If our perspective is narrow, then we have a smaller pool of social and interpersonal skills to draw upon. If our perspective is too self-centered, we may be unable or unwilling to demonstrate with words or actions that we approve of others, or accept and appreciate others, or that we care.

Our perspective determines how we face challenges. Some people refuse to accept help. “I don’t need help; I can do this myself. It just takes more effort, more power, and more determination.” If this is our attitude – our perspective toward challenge – then we may alienate those around us.

Abraham Maslow taught: “If the only tool you have is a hammer, you tend to see every problem as a nail.” If we see ourselves as a hammer, everyone we meet is a nail.

Our perspective as a nation is critical when it comes to fuel sources, human rights, religious tolerance, monetary and business issues, social issues, political agendas, national security, and foreign affairs. Our perspective determines our belief systems, our spiritual identity, and our morals and values personally, nationally, and globally.

Our individual perspective determines how happy we are and how we get along with others. Do we have the capacity to see another’s perspective? Dale Carnegie said, “If there is any one secret of success, it lies in the ability to get the other person's point of view and see things from that person's angle as well as from your own.” Friederich Nietzsche wrote, “You have your way. I have my way. As for the right way, the correct way, and the only way, it does not exist.”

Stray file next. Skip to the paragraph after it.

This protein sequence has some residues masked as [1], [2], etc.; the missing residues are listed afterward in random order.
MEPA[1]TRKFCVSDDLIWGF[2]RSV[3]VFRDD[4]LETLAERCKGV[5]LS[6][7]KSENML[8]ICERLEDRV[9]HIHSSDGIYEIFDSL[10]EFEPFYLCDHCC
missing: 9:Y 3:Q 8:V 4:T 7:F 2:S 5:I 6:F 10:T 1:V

Our individual perspective determines how we judge others. Albert Einstein said, “Everybody is a genius. But, if you judge a fish by its ability to climb a tree, it will spend its whole life believing that it is stupid.”

On a national level, our cultural perspective can be determined by how we treat others. Do we have a localized national viewpoint or do we have a global perspective? Do we have an exclusive or inclusive attitude toward the rest of the world?

Einstein also said, “We cannot solve our problems with the same level of thinking that created them.” We cannot solve our problems with the same perspective, the same attitude, that created them.

There is power in perspective, and our ability to change it. Altering our viewpoint not only changes how we think, but also how we feel, speak, act, and respond. The ability to recognize, shift, and adjust our vantage point gives us control over the way we react to situations.

Spirit naturally wants to unfold as greater and greater awareness through the collective of people and through the individual. It is at the individual level that we often unknowingly throw obstacles into Spirit’s path.

Sometimes fear can play a powerful role in our perspective. When we would ordinarily have a more global attitude towards people and events, and freely give our time and money to charitable causes, fear from a bad economy can shunt our generosity; our perspective moves from other-oriented to self-oriented. Doubts and fears can cause us to change our perspective, diminishing Spirit’s movement through us.

Closely associated with fear is greed, which is another powerful deterrent to Spirit’s movement. When we are filled with greed, our focus is on hoarding, collecting, and compiling wealth, possessions, and power to the exclusion and even detriment of others. When a society is filled with greed, the ‘have-nots’ suffer, while the ‘haves’ do all they can to distance themselves from the plight of the poor. It has ever been so.

We choose our perspective, one moment to another because we choose our focus. From my walking I have had three main realizations about perspective: